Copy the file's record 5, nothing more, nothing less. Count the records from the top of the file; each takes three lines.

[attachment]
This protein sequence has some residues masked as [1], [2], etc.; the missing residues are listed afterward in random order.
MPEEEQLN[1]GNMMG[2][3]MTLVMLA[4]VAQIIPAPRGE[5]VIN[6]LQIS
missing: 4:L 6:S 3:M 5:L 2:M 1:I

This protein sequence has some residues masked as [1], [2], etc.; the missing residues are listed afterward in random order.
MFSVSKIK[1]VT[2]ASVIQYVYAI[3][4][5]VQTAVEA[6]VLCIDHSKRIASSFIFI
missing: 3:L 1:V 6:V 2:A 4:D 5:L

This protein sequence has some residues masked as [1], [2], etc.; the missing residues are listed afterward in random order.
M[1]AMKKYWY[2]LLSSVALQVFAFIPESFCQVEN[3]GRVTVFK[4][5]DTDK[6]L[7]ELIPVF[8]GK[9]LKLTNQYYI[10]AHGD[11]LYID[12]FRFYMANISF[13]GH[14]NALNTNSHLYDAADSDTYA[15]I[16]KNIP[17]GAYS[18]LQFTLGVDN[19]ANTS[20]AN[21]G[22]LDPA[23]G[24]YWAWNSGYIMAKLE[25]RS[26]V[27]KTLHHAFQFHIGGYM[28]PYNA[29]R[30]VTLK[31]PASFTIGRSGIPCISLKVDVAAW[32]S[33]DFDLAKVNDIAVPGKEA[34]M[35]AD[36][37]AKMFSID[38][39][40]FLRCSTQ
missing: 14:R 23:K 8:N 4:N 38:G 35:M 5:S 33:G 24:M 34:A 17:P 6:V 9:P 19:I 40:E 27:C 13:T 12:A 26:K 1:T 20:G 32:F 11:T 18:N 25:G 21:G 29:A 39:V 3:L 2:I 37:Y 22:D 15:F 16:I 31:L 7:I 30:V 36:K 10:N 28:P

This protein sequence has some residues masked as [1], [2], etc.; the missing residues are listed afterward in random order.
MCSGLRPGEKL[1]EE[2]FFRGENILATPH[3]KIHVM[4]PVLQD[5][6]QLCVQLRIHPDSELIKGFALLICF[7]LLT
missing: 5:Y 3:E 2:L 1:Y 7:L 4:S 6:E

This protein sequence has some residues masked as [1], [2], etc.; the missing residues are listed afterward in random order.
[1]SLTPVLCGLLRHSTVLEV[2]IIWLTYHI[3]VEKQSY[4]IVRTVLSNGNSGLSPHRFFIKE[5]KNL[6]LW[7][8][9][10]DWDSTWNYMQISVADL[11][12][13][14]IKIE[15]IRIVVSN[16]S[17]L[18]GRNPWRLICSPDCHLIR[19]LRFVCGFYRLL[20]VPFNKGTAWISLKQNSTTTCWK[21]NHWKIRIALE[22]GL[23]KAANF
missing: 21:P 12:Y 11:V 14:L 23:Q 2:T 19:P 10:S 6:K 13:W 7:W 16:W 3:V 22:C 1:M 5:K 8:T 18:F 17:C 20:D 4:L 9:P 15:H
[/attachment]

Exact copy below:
This protein sequence has some residues masked as [1], [2], etc.; the missing residues are listed afterward in random order.
[1]SLTPVLCGLLRHSTVLEV[2]IIWLTYHI[3]VEKQSY[4]IVRTVLSNGNSGLSPHRFFIKE[5]KNL[6]LW[7][8][9][10]DWDSTWNYMQISVADL[11][12][13][14]IKIE[15]IRIVVSN[16]S[17]L[18]GRNPWRLICSPDCHLIR[19]LRFVCGFYRLL[20]VPFNKGTAWISLKQNSTTTCWK[21]NHWKIRIALE[22]GL[23]KAANF
missing: 21:P 12:Y 11:V 14:L 23:Q 2:T 19:P 10:S 6:K 13:W 7:W 16:W 3:V 22:C 1:M 5:K 8:T 18:F 17:C 20:D 4:L 9:P 15:H